as it had been before, and Parrado began to chide Canessa for his
 optimism. (232) "So you know so much about the country, do you?
 (233) So I'm just a poor fool who only knows about cars and
 motorbikes? (234) Well, at least I wasn't so sure there was a
 farmhouse round the next corner ... (235) Now we've eaten half
 the meat and thrown away the sleeping bag."
 
 (236) "The meat's gone bad anyway", said Canessa, his temper not
 improved by the first uncomfortable feelings of an attack of
 diarrhoea. (237) He was also exhausted. (238) His whole body
 ached. (239) All his will had to be used to put one foot in front
 of the other.
 
 (240) "I can't go on", he said finally, sinking to the ground.
 
 (241) "You must go on. (242) Do you see that plateau?" (243)
 Parrado pointed down the valley to a raised piece of land. (244)
 "We've got to get there by tonight."
 
 (245) "I'm too tired. (246) I can't walk any more."
 
 (247) "Don't be so stupid. (248) You can't give up just when
 we're getting somewhere."
 
 (249) "I tell you. (250) I've got diarrhoea." (251) Parrado
 flushed with irritation and impatience. (252) "You're always ill.
 (253) I'll take your knapsack so you won't have any more
 excuses." (254) He picked up Canessa's load and set off with two
 packs on his back. (255) "And if you want anything to eat", he
 shouted back, "you'd better come on, because now I've got all the
 meat."
 
 (256) Canessa stumbled after him, wretched and lame. (257)
 Inwardly he too was furious, not so much with Parrado for
 scoffing at his illness as with himself for his weakness and
 exhaustion ...
 
 (258) It became easier to walk now, and occasionally they were
 encouraged by signs of horse dung. (259) The symptoms of
 diarrhoea abated in Canessa, and both boys fell into a rhythm of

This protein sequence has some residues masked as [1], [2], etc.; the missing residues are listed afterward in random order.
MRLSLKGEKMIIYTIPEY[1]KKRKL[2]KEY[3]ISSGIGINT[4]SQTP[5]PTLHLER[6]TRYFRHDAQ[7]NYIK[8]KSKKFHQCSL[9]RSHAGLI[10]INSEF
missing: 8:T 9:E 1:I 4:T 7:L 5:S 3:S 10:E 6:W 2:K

walking.
 
 (260) By late afternoon they had reached the escarpment that led
 up to the plateau, and the promise of rest gave Canessa extra
 strength.
 
 (261) The first thing they saw at the top was a corral with stone
 walls and a gate. (262) The ground of the enclosure had been
 freshly broken by horses' hoofs, and both boys felt their
 optimism return. (263) But Canessa's physical condition had so
 deteriorated that it could not be restored by such a simple tonic
 as renewed hope. (264) He staggered as he walked and had to lean
 on Parrado's arm, and when they came to a small copse they agreed
 that they would stay there the night. (265) It was in the minds
 of both of them that Canessa might have to stay longer.
 
 (266) While Parrado went in search of firewood, Canessa lay back
 under the trees. (267) The ground was covered with fresh grass,
 the mountains rose up behind them and the sound of the river
 could be heard. (268) Exhausted as he was, the beauty of the spot
 was not lost on Canessa. (269) He looked languidly at the gorse
 and the wild flowers, and his thoughts turned to his horse and
 his dog and the countryside of Uruguay.
 
 (270) He looked vacantly towards the other side of the river.
 (271) The setting sun gave long shadows to the trees and boulders
 at the foot of the mountain that seemed to move and change shape.
 (272) And suddenly, from out of these shadows, there came a
 moving shape, large enough to be a man on a horse.
 
 (273) Canessa immediately tried to get to his feet, but even in
 his excitement his legs would hardly move. (274) He shouted to
 Parrado: "Nando. (275) Nando! (276) Look, there's a man, a man on